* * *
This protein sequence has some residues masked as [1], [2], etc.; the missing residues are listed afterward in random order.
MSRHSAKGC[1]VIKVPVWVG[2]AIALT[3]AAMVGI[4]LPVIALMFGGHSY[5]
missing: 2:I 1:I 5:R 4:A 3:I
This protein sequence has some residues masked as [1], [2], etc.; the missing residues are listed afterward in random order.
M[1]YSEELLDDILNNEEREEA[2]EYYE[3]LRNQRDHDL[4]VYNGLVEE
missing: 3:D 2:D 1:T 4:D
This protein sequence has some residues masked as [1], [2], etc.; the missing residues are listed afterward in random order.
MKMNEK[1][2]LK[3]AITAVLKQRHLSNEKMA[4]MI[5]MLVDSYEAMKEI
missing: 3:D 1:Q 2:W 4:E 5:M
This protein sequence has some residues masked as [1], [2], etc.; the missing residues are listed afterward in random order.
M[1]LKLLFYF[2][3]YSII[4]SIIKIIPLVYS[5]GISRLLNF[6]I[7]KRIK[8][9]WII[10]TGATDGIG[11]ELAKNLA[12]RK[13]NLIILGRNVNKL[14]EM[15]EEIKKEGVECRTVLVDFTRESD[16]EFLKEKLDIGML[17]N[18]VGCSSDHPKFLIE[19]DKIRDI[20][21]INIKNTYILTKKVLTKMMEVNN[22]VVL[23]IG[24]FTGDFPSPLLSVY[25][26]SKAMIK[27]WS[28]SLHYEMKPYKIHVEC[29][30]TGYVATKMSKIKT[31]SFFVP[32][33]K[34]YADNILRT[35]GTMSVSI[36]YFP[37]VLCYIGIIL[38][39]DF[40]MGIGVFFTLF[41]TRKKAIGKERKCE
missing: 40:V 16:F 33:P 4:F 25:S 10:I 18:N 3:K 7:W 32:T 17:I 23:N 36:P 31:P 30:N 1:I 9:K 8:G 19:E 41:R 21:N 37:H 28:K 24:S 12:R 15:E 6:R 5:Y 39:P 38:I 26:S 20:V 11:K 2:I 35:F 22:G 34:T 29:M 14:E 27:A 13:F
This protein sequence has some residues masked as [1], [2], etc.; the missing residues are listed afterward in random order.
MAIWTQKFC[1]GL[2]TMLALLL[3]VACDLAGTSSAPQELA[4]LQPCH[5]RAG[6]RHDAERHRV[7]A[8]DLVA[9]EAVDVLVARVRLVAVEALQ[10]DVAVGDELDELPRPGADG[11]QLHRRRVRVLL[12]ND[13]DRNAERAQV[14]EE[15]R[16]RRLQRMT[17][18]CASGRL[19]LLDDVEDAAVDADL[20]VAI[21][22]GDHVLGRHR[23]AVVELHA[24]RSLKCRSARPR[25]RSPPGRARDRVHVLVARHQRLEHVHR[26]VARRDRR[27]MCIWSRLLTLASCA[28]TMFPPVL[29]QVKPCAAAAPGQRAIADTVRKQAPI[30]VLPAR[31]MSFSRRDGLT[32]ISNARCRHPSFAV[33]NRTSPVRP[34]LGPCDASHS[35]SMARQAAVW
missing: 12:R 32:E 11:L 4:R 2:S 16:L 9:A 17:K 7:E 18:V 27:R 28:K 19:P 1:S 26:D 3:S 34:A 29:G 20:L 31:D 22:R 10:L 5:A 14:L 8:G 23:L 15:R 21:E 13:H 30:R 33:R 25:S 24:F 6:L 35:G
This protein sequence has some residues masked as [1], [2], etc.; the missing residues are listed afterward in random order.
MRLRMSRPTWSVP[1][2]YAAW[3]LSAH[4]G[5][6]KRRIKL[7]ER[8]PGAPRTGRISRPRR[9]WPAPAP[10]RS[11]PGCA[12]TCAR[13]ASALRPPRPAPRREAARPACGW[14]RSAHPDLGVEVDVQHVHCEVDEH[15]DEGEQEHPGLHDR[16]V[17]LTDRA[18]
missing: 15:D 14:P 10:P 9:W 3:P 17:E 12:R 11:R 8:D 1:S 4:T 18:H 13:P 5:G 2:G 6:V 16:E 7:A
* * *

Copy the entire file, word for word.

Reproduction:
This protein sequence has some residues masked as [1], [2], etc.; the missing residues are listed afterward in random order.
MSRHSAKGC[1]VIKVPVWVG[2]AIALT[3]AAMVGI[4]LPVIALMFGGHSY[5]
missing: 2:I 1:I 5:R 4:A 3:I
This protein sequence has some residues masked as [1], [2], etc.; the missing residues are listed afterward in random order.
M[1]YSEELLDDILNNEEREEA[2]EYYE[3]LRNQRDHDL[4]VYNGLVEE
missing: 3:D 2:D 1:T 4:D
This protein sequence has some residues masked as [1], [2], etc.; the missing residues are listed afterward in random order.
MKMNEK[1][2]LK[3]AITAVLKQRHLSNEKMA[4]MI[5]MLVDSYEAMKEI
missing: 3:D 1:Q 2:W 4:E 5:M
This protein sequence has some residues masked as [1], [2], etc.; the missing residues are listed afterward in random order.
M[1]LKLLFYF[2][3]YSII[4]SIIKIIPLVYS[5]GISRLLNF[6]I[7]KRIK[8][9]WII[10]TGATDGIG[11]ELAKNLA[12]RK[13]NLIILGRNVNKL[14]EM[15]EEIKKEGVECRTVLVDFTRESD[16]EFLKEKLDIGML[17]N[18]VGCSSDHPKFLIE[19]DKIRDI[20][21]INIKNTYILTKKVLTKMMEVNN[22]VVL[23]IG[24]FTGDFPSPLLSVY[25][26]SKAMIK[27]WS[28]SLHYEMKPYKIHVEC[29][30]TGYVATKMSKIKT[31]SFFVP[32][33]K[34]YADNILRT[35]GTMSVSI[36]YFP[37]VLCYIGIIL[38][39]DF[40]MGIGVFFTLF[41]TRKKAIGKERKCE
missing: 40:V 16:F 33:P 4:F 25:S 10:I 18:N 3:K 7:W 32:T 17:I 23:N 36:P 31:P 30:N 1:I 9:K 8:G 19:E 41:R 21:N 37:H 28:K 24:S 12:R 15:E 6:R 5:Y 39:P 38:I 26:S 20:V 11:K 2:I 35:F 22:G 34:T 29:M 14:E 27:A 13:F
This protein sequence has some residues masked as [1], [2], etc.; the missing residues are listed afterward in random order.
MAIWTQKFC[1]GL[2]TMLALLL[3]VACDLAGTSSAPQELA[4]LQPCH[5]RAG[6]RHDAERHRV[7]A[8]DLVA[9]EAVDVLVARVRLVAVEALQ[10]DVAVGDELDELPRPGADG[11]QLHRRRVRVLL[12]ND[13]DRNAERAQV[14]EE[15]R[16]RRLQRMT[17][18]CASGRL[19]LLDDVEDAAVDADL[20]VAI[21][22]GDHVLGRHR[23]AVVELHA[24]RSLKCRSARPR[25]RSPPGRARDRVHVLVARHQRLEHVHR[26]VARRDRR[27]MCIWSRLLTLASCA[28]TMFPPVL[29]QVKPCAAAAPGQRAIADTVRKQAPI[30]VLPAR[31]MSFSRRDGLT[32]ISNARCRHPSFAV[33]NRTSPVRP[34]LGPCDASHS[35]SMARQAAVW
missing: 12:R 32:E 11:L 4:R 2:S 16:L 9:A 17:K 7:E 18:V 27:R 28:K 19:P 1:S 26:D 3:S 34:A 29:G 20:L 31:D 22:R 10:L 5:A 14:L 8:G 23:L 15:R 21:E 13:H 30:R 33:R 25:S 24:F 6:L 35:G
This protein sequence has some residues masked as [1], [2], etc.; the missing residues are listed afterward in random order.
MRLRMSRPTWSVP[1][2]YAAW[3]LSAH[4]G[5][6]KRRIKL[7]ER[8]PGAPRTGRISRPRR[9]WPAPAP[10]RS[11]PGCA[12]TCAR[13]ASALRPPRPAPRREAARPACGW[14]RSAHPDLGVEVDVQHVHCEVDEH[15]DEGEQEHPGLHDR[16]V[17]LTDRA[18]
missing: 15:D 14:P 10:P 9:W 3:P 17:E 12:R 11:R 8:D 1:S 4:T 18:H 13:P 5:G 2:G 6:V 16:E 7:A